Olander wrote the first breed standard for the Snowshoe, and succeeded in obtaining the Cat Fanciers Federation (CFF) and the American Cat Association's (ACA) "experimental breed" status for the Snowshoe in 1974. However, by 1977, Olander was the last breeder of the Snowshoe in the United States. After struggling to keep the breed alive, Olander was contacted by Jim Hoffman and Georgia Kuhnell, who were interested in the breed. Other breeders joined Olander, Hoffman, and Kuhnell, and they obtained the champion status from the CFF in 1983. In 1989, Olander left the program, as her fiancé was allergic to cats. However, by then the Snowshoe had a strong following, and the breed attained champion status with the American Cat Fanciers Association in 1990 and was recognized by The International Cat Association in 1993. Currently, breeders work to attain acceptance with the Cat Fanciers Association, but struggle with the lack of cats and breeders needed for the association's requirements.
Snowshoes are also fully recognized by the Fédération Internationale Féline, the American Association of Cat Enthusiasts, and the Cat Fanciers Federation.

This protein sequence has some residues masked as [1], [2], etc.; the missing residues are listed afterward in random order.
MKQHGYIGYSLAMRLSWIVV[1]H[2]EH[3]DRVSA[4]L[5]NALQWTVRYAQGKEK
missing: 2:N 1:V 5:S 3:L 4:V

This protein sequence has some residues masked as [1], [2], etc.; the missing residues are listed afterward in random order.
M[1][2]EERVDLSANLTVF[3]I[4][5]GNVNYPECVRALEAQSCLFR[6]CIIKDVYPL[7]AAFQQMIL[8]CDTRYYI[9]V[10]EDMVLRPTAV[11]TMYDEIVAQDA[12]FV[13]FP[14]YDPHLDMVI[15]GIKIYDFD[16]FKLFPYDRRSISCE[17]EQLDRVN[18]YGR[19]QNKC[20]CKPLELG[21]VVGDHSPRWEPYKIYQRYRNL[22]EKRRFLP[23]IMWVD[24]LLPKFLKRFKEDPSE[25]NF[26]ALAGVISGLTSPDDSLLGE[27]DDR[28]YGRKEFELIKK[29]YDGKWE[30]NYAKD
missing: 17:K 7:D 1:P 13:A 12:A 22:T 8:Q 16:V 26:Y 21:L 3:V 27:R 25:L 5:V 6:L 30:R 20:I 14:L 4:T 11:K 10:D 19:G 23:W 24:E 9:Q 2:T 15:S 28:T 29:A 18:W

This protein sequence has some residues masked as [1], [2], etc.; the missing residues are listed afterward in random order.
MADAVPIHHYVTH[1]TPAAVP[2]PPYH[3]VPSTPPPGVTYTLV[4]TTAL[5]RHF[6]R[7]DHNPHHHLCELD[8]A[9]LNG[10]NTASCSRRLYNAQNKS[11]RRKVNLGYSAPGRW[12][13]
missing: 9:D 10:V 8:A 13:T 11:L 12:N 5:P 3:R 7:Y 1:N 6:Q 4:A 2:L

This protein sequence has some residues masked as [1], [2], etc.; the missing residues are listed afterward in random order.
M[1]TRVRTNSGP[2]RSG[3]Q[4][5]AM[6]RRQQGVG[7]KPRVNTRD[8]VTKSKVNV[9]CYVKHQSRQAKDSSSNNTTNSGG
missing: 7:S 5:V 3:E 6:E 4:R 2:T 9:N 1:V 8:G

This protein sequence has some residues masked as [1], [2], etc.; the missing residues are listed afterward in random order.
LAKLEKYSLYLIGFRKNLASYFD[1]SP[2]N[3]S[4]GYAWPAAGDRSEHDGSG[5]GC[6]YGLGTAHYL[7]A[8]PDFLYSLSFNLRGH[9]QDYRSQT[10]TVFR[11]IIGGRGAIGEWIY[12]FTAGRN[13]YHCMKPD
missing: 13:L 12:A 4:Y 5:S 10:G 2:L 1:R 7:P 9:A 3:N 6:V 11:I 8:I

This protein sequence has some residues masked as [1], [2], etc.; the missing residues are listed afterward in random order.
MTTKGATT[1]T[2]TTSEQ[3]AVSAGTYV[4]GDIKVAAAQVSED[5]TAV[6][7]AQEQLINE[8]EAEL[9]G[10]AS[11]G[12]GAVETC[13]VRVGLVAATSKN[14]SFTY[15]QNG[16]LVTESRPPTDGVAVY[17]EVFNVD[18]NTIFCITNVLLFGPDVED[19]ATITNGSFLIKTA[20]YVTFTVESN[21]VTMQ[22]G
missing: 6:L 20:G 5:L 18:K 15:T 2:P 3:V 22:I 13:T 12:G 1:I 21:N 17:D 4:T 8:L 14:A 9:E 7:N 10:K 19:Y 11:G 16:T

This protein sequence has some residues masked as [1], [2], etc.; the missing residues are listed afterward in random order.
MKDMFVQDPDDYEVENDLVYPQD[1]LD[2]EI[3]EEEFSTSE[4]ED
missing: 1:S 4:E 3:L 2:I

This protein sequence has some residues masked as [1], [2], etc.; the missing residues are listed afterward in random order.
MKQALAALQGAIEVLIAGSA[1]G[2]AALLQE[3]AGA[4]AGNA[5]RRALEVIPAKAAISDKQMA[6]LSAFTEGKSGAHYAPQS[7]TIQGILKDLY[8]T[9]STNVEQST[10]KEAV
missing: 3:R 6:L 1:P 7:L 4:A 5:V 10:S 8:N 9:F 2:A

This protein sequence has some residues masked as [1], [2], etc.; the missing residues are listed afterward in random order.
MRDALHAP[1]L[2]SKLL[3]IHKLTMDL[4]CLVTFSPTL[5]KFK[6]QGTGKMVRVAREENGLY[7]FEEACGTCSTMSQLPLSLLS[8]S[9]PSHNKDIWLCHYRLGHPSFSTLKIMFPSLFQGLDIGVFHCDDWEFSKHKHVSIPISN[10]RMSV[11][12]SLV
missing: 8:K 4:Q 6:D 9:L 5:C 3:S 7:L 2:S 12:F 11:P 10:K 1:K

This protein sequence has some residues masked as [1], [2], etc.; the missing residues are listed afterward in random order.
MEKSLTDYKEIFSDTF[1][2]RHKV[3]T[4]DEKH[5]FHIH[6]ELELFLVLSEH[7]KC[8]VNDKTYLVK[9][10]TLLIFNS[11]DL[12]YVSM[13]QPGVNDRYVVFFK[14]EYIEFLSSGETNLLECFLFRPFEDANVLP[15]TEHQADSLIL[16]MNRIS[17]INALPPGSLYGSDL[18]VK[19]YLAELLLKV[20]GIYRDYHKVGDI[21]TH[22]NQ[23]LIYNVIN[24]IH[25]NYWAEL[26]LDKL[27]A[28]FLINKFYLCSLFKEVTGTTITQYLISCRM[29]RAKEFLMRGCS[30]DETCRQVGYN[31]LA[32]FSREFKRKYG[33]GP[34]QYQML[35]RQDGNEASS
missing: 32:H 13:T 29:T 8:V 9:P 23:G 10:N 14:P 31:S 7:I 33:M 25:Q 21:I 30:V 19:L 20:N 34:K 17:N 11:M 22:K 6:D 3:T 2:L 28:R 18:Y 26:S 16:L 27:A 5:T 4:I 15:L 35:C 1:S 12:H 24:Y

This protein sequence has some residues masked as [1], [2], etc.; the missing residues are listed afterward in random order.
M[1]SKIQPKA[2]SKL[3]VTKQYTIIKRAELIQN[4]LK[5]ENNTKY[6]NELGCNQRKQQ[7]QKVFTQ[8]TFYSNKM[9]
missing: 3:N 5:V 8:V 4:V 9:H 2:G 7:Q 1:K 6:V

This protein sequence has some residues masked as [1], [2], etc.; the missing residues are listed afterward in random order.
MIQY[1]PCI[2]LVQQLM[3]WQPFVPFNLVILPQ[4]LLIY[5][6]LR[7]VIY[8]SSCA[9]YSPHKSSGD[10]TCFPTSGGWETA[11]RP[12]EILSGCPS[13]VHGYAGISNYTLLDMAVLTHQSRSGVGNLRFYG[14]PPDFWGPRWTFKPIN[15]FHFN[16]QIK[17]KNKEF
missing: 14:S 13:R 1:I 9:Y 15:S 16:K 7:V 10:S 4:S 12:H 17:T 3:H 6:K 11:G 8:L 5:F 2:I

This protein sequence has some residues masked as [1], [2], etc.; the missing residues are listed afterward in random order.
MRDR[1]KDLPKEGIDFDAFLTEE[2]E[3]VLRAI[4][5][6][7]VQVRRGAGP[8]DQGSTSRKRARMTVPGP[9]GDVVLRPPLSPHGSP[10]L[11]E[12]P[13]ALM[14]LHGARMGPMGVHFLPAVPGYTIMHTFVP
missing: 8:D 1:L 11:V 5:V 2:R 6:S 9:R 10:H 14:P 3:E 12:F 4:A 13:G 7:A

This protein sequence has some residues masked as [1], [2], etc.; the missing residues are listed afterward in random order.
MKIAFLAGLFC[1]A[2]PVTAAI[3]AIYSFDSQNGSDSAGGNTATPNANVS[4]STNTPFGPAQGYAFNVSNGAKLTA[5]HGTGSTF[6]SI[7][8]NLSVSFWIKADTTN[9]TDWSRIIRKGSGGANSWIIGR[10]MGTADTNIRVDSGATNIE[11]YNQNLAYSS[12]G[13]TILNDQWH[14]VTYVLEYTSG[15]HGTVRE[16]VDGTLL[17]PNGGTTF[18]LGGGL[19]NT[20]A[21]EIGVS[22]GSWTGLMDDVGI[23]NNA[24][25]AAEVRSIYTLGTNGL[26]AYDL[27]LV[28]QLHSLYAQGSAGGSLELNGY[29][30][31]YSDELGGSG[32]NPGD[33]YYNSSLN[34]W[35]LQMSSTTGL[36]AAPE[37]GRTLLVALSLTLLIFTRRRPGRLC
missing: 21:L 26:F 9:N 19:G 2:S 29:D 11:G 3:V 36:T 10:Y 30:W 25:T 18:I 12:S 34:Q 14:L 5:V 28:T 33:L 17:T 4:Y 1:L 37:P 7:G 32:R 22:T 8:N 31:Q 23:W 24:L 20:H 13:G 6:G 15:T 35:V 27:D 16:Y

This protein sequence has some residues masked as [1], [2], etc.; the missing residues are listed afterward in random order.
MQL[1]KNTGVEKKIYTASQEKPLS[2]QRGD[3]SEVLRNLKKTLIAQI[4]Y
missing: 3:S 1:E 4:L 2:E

The Snowshoe is a rare breed, partly due to the difficulty of breeding cats with markings and patterns that conform well to breed standards. The Snowshoe's pattern relies on recessive genes and other factors to produce desired results. One gene, which causes the "V" facial pattern is an example of incomplete dominance. If the offspring produced has two dominant genes for the marking, then the feature will be larger than a cat with one dominant gene. However, other factors may influence the feature, which makes it difficult to predict the outcome. Another issue is the white boots, which can be caused by a piebalding gene or a gloving gene. The genes are difficult to control, and many cats' boots extend too far up the leg, do not reach far enough up the leg, or the cat completely lacks white. As such, pet-quality Snowshoes usually have too much white, too little white, or white features are mismarked. The cats' body type further complicates breeding, as the breeder must achieve the correct head shape and ear set, while still maintaining the American Shorthair's body structure and the length of the Siamese.